Tag Archives: athiest

Psychology of Utopia

All of us have a different vision of utopia. Why are they different? Well, I like the story of the blind men examining an elephant. Our understanding may be limited to the parts of the “elephant” that we’ve touched.

Let’s say one of those blind men is Ned flanders. Ned Flanders is a Christian. His utopia is called “heaven.” Heaven is all about abundance and freedom from missing the bulls-eye. Let’s bring Lisa Simpson in. She’s a feminist and a vegan. Her utopia is one of gender equality and the ethical treatment of animals. Let’s bring Brian Griffin in. He’s an atheist whose utopian world has no religion or unscientific thinking. And finally, Stewie Griffin. His utopia is one of world domination, where he is the ruler over all people.

When these characters look at the world that they live in, they notice that the actual state of the world falls pretty far below their vision of utopia. They see all the laws, systems, and all kinds of obstacles that hinder the world from reaching their own vision of utopia. No matter who you are, this gap causes an unpleasant feeling. It can even bring up emotions of anger.

So let’s say all these characters are a bit disgruntled because of the gap that they sense. Naturally, you want to get rid of this bad feeling as soon as you can, right? So what many people do, which is actually not the healthiest thing for you to do in the long-run, is to try to immediately close this gap. As I have already explained in my post on perfectionism, this is a mechanism of escape. And the more you escape again and again from this emotion that is a normal part of life, you will forego the opportunity to build up your tolerance for this difficult feeling.

Another thing that you might be doing in attempt to close your own gap is mocking, shaming, and criticizing others who are going against your vision of utopia. While this might work, I assure you that this strategy is not very effective. As a professional motivational speaker, I can say that positivity motivates people much more effectively. Mocking, shaming, and criticizing others only isolates you and hurts others.

So what do you do instead?

Think positively and defer your gratification. Believe that everything will be ok. Let go of control and stop thinking that it’s all on you to make the world a better place.

I do have something to say to some Christians, though. Don’t think so negatively about our values being opposed and redefined. It was never these values on their own that made the biggest change in people’s hearts anyway. It was Jesus’ extravagant love. So give more of that extravagant love instead. And right now is not the time for you to give your input. Ask yourself, “where was I when the gay community felt rejected?” “Was I there to show them love?” If not, and if the gay community is not asking for your input, it’s definitely not the time to share your values in their time of celebration.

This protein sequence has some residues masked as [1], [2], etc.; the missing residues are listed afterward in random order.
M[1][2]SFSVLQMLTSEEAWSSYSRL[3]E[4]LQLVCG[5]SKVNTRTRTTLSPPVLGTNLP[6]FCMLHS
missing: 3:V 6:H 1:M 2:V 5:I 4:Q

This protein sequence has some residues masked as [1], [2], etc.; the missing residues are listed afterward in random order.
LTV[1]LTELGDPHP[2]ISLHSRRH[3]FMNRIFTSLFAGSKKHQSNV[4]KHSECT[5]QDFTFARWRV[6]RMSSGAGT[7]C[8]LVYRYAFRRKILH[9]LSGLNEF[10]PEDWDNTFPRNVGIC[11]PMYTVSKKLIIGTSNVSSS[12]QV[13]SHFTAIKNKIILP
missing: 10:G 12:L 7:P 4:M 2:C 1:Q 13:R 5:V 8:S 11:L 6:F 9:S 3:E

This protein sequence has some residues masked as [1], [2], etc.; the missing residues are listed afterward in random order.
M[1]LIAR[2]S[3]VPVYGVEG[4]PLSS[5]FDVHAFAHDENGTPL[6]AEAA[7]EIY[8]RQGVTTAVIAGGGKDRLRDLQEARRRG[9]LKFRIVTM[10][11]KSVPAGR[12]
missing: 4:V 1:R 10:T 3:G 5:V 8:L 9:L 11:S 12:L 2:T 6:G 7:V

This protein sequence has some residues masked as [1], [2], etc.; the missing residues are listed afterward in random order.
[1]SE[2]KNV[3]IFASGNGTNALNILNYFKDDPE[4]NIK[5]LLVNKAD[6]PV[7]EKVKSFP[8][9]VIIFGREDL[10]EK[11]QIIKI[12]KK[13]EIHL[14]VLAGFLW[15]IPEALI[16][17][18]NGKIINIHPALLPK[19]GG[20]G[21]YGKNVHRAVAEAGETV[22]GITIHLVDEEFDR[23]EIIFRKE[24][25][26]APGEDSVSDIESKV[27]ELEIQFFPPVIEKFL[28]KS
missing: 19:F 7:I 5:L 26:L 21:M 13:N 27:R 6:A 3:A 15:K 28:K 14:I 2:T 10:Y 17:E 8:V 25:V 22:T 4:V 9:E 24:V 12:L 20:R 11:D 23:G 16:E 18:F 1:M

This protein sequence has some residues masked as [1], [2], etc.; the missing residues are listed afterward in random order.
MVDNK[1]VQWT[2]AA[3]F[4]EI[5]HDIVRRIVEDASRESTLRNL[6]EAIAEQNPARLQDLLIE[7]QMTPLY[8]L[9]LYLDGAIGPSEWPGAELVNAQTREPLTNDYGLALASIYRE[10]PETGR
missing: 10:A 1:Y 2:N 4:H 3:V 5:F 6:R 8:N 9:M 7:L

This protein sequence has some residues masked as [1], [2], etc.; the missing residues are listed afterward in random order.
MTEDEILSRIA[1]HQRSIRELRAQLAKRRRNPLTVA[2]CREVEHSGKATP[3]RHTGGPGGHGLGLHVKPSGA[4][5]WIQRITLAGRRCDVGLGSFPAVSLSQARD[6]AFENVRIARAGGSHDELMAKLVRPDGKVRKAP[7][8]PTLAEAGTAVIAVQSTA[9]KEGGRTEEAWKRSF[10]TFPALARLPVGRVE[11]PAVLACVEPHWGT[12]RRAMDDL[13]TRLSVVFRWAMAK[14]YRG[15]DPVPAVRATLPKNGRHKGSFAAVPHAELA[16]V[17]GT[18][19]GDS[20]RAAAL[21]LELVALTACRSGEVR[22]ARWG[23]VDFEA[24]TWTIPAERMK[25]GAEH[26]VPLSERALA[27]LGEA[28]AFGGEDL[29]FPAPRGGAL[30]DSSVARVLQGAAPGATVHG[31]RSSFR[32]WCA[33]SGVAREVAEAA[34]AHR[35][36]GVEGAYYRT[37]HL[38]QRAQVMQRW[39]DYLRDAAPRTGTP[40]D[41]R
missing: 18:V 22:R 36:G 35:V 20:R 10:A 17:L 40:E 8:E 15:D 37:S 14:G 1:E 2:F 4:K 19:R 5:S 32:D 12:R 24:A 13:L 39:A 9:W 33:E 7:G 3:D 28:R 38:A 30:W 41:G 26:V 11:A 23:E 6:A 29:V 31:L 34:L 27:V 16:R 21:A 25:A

Whether you’re a theist or an atheist, whether you’re a feminist or vegan or whatever, don’t be a jerk. Think positively and be nice to others.

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Stephen Fry on God, Suffering, Athiesm

Here’s my video response to Stephen Fry’s recent viral interview about God, suffering, and athiesm.

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Recovery from Negativity Addiction

“You need to start thinking about every thought that is entering your head. When the negative thoughts come, immediately counter them with more positive thoughts. And believe.”

Here’s part 2 of my VLOG lesson on breaking the addiction to negativity. To read in more detail about how negativity causes OCPD, check out my “What is OCPD?” page.

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Resentment and Forgiveness

In my last post titled “OCPD Depression,” I wrote about how people with OCPD can easily become addicted to thinking negatively about life. In much of the same way that this happens, people with OCPD can also become addicted to thinking negatively about other people.

Resentment is another one of the more common addictions that people with OCPD are likely to struggle with.

Resentment

Getting upset by other people is a normal part of life. For people with OCPD, this just happens more frequently and intensely than it does for others because of OCPD high standards and sensitivity. Those who are upset by others can then choose to let their upset mood take its course and move on without making any negative judgments or choose to condemn the people who caused them to get upset. Although many people do end up choosing the latter option, people with OCPD must be very disciplined to not do such a thing because of the way that their mind works.

Judging others is very dangerous for people with OCPD because their obsessive mind runs so extremely fast. In a span of an hour, a thought that arises twice in the mind of a “regular” person might loop 2000 times in the mind of a person with OCPD (the same thing happens with the OCD mind). This repetition creates pathways in the brain that turn passing thoughts into deep-rooted truths.

This would not be such a serious problem if people with OCPD judged accurately. But anyone who thinks in black-and-white is far from judging accurately. All-or-nothing thinking causes people with OCPD to judge others as being all good or all bad (mostly all bad because the majority of the world falls below their high standards). When these all bad judgments become deep-rooted truths, people with OCPD fall into resentment.

Many people with OCPD carry resentment against the people that they spend the majority of their time with. Sadly, these people are also usually the ones who care for them the most. This is tragically unfair. People with OCPD need to be more wary of their thoughts and not let the addiction to resentment destroy their most important relationships. I personally believe the marriage vows of people with OCPD and OCD should include the additional lines, “I promise to protect and honour our relationship through my thoughts. I will be vigilant in guarding my mind from making any negative judgments against you.”